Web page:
Admission fees could take the magic out of Perth’s Christmas lights show, councillors have been warned.
Council bosses are considering introducing a charge as part of a wide-ranging review of how the hugely successful events are funded.
But officers have already warned that imposing an entry fee might prove impossible and could ruin the event.
The idea of admission charges was first mooted last year, but rejected ahead of November’s show. It is now being considered again as part of an overhaul of the city’s Winter Festival package.
Councillors were told of the new funding review during a discussion on the success of last year’s show.
Headliners James Arthur and Pixie Lott helped pull a record 91,000 people into the city centre, generating nearly £2 million for the local economy.
The 2018 show was the council’s most expensive yet, at almost £230,000.
Members of the environment and infrastructure committee heard the council’s events strategy was being revised and officers were looking at ways the switch-on and other Winter Festival events – including the Riverside Light Nights – would be budgeted.
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Kinross councillor Willie Robertson (Lib Dem) said: “The total cost of the Winter Festival is £431,000 which, by any stretch of anyone’s imagination, is a huge amount of money and all spent within the city of Perth.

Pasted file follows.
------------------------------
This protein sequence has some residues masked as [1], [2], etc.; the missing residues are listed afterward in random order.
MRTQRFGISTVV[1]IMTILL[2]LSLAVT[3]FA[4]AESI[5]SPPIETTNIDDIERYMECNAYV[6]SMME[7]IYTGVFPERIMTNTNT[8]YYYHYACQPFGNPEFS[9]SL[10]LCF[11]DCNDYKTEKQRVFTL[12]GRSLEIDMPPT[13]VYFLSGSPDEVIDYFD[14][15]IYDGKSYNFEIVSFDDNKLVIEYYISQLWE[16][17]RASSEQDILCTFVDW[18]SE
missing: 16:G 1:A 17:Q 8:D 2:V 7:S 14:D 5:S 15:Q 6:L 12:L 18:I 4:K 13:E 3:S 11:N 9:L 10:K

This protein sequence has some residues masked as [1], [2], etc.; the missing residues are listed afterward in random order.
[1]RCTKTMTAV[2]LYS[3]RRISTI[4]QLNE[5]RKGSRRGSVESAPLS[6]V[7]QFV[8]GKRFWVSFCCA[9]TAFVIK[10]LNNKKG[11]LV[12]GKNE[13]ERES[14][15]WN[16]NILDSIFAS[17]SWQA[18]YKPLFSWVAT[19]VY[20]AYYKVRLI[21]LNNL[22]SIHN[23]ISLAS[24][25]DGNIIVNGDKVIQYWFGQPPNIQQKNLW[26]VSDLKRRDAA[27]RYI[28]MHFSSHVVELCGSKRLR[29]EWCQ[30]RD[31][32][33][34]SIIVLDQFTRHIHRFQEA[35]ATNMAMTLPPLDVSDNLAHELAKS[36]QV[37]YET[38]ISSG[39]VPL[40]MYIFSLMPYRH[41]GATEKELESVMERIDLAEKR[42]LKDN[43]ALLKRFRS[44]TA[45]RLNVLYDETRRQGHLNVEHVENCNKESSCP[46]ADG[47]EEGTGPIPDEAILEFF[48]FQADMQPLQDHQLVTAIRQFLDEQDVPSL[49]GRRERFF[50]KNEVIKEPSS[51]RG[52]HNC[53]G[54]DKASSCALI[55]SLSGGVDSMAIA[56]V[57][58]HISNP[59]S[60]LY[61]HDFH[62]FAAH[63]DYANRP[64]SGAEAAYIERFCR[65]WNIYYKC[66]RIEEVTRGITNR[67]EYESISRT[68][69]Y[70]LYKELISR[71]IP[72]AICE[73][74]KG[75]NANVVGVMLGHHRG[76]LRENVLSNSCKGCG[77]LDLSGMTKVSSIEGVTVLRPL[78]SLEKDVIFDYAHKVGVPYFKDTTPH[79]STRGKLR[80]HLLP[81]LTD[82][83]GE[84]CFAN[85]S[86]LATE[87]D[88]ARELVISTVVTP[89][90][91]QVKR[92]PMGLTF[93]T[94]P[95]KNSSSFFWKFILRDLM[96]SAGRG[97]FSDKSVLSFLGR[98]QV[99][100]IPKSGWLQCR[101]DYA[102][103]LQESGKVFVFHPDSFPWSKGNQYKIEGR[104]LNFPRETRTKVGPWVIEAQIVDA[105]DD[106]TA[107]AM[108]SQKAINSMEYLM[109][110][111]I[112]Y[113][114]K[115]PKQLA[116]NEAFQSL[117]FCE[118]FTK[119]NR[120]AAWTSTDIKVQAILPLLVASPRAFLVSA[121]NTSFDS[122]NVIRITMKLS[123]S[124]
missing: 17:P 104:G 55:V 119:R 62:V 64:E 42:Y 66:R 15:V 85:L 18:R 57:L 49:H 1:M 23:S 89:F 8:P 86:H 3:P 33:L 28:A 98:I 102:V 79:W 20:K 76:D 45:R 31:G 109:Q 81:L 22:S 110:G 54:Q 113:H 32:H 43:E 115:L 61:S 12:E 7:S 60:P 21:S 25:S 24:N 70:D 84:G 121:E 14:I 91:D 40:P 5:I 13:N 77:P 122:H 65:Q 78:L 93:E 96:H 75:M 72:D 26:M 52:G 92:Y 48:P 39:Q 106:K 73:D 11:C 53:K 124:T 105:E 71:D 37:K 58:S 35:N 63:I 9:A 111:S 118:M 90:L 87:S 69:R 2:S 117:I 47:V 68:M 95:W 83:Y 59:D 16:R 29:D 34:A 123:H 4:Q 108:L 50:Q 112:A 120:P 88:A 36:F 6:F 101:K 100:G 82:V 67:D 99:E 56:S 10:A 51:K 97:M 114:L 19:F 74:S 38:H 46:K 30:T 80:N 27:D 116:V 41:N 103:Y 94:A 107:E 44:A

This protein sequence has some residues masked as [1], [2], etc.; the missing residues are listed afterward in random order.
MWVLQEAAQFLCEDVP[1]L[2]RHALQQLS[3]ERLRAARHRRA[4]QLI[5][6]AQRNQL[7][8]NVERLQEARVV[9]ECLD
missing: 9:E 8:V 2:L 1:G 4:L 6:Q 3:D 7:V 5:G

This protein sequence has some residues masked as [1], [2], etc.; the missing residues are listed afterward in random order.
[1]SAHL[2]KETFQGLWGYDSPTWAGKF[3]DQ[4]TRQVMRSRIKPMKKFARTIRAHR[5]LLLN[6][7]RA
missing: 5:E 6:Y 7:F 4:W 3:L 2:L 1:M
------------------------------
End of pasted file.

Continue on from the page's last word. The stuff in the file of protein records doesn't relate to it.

“My question is why have we not recouped more of this. For example, only 16% of the cost has actually been recouped from – I presume – sponsorship and people taking stances at the events.
“That still leaves a cost of nearly £363,000. Even if we made back 40%, that would make such a difference.”
Depute director of housing and environment Keith McNamara responded: “Our events programme is based on free access to these events.
“It would be a different proposition if we charge everyone for everything, but that’s one of the factors to be considered as part of the review of the event strategy.”
He added: “The key issue here is to bring benefits to the area.
“If the game plan is a full cost recovery, then it becomes a different proposition to the one we have been delivering these last few years.
“I think there are challenges around that – because it is in the city centre it would be very difficult to physically fence off areas where we would charge people.
“We are looking at generating income through sponsorship.
“The other key thing about the events programme being free is that it gives everyone an equal chance to come onboard, as oppose to charging them.”
A shuttle bus service is also being considered to help bring more people into the city. Last year’s show attracted groups from as far afield as Manchester.
SNP councillor Dave Doogan said: “This is a tremendous achievement for Perth and Kinross and complacency has no room in the review of these events. This doesn’t just happen, this is the result of year on year building of success and achievement.
“Nothing has put Perth on the map in the way the Winter Festival has over the last few years and I am concerned to hear people wince about the price of it.”